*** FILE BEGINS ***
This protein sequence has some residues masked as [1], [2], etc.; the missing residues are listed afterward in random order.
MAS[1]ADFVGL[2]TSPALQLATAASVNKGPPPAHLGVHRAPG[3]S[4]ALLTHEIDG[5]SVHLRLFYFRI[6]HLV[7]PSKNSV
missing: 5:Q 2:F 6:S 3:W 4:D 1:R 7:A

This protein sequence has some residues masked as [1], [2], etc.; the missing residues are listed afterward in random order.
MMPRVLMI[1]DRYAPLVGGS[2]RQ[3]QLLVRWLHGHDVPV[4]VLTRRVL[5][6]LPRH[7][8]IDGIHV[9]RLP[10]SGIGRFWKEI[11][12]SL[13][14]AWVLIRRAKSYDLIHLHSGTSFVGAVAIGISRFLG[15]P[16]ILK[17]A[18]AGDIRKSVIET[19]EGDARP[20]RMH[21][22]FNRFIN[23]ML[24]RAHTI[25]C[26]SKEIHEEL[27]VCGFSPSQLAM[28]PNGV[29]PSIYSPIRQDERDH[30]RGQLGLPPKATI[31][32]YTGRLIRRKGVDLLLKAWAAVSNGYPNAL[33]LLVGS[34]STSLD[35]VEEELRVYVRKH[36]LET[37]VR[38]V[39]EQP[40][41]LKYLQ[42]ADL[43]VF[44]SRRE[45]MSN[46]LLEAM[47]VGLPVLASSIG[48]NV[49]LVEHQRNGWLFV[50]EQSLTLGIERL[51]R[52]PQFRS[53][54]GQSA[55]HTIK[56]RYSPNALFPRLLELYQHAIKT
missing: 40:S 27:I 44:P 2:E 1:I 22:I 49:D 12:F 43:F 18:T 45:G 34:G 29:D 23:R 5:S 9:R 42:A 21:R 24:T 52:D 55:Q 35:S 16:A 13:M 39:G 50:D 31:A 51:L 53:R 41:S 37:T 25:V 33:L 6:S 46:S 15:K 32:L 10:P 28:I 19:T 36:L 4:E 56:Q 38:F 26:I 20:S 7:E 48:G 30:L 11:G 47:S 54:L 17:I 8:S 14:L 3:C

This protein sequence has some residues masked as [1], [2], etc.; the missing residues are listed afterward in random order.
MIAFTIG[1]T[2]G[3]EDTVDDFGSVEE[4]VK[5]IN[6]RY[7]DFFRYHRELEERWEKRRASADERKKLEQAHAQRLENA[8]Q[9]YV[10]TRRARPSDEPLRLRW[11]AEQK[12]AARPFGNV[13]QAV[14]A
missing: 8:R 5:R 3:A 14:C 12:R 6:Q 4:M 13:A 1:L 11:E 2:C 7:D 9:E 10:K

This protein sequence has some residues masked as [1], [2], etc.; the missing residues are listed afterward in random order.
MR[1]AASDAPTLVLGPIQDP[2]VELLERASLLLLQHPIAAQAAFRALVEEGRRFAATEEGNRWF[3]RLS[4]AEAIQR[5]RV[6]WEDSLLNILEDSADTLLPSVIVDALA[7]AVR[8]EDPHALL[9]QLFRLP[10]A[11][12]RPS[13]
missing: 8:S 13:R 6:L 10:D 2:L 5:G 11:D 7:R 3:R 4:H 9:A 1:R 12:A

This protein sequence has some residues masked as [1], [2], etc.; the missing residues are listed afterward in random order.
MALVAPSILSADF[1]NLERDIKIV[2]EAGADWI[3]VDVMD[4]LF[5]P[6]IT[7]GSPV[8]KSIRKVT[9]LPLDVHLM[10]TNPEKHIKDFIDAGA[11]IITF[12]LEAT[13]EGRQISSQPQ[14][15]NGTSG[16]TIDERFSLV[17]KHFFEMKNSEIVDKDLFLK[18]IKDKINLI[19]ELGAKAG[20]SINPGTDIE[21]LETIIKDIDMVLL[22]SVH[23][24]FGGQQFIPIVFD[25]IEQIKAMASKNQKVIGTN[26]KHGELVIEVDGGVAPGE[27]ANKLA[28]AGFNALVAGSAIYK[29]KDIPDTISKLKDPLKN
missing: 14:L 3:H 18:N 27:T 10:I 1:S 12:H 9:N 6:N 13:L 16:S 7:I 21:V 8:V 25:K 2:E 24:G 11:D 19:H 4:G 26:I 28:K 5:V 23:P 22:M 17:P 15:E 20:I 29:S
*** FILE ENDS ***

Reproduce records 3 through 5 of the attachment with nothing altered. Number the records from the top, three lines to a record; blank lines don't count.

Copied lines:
This protein sequence has some residues masked as [1], [2], etc.; the missing residues are listed afterward in random order.
MIAFTIG[1]T[2]G[3]EDTVDDFGSVEE[4]VK[5]IN[6]RY[7]DFFRYHRELEERWEKRRASADERKKLEQAHAQRLENA[8]Q[9]YV[10]TRRARPSDEPLRLRW[11]AEQK[12]AARPFGNV[13]QAV[14]A
missing: 8:R 5:R 3:A 14:C 12:R 6:Q 4:M 13:A 1:L 11:E 2:C 7:D 9:E 10:K

This protein sequence has some residues masked as [1], [2], etc.; the missing residues are listed afterward in random order.
MR[1]AASDAPTLVLGPIQDP[2]VELLERASLLLLQHPIAAQAAFRALVEEGRRFAATEEGNRWF[3]RLS[4]AEAIQR[5]RV[6]WEDSLLNILEDSADTLLPSVIVDALA[7]AVR[8]EDPHALL[9]QLFRLP[10]A[11][12]RPS[13]
missing: 8:S 13:R 6:L 10:D 2:L 5:G 11:D 7:R 3:R 4:H 9:A 1:R 12:A

This protein sequence has some residues masked as [1], [2], etc.; the missing residues are listed afterward in random order.
MALVAPSILSADF[1]NLERDIKIV[2]EAGADWI[3]VDVMD[4]LF[5]P[6]IT[7]GSPV[8]KSIRKVT[9]LPLDVHLM[10]TNPEKHIKDFIDAGA[11]IITF[12]LEAT[13]EGRQISSQPQ[14][15]NGTSG[16]TIDERFSLV[17]KHFFEMKNSEIVDKDLFLK[18]IKDKINLI[19]ELGAKAG[20]SINPGTDIE[21]LETIIKDIDMVLL[22]SVH[23][24]FGGQQFIPIVFD[25]IEQIKAMASKNQKVIGTN[26]KHGELVIEVDGGVAPGE[27]ANKLA[28]AGFNALVAGSAIYK[29]KDIPDTISKLKDPLKN
missing: 14:L 3:H 18:N 27:T 10:I 1:S 12:H 9:N 6:N 13:L 16:S 7:I 21:V 8:V 25:K 2:E 24:G 11:D 19:H 4:G 26:I 28:K 5:V 23:P 22:M 17:P 15:E 20:I 29:S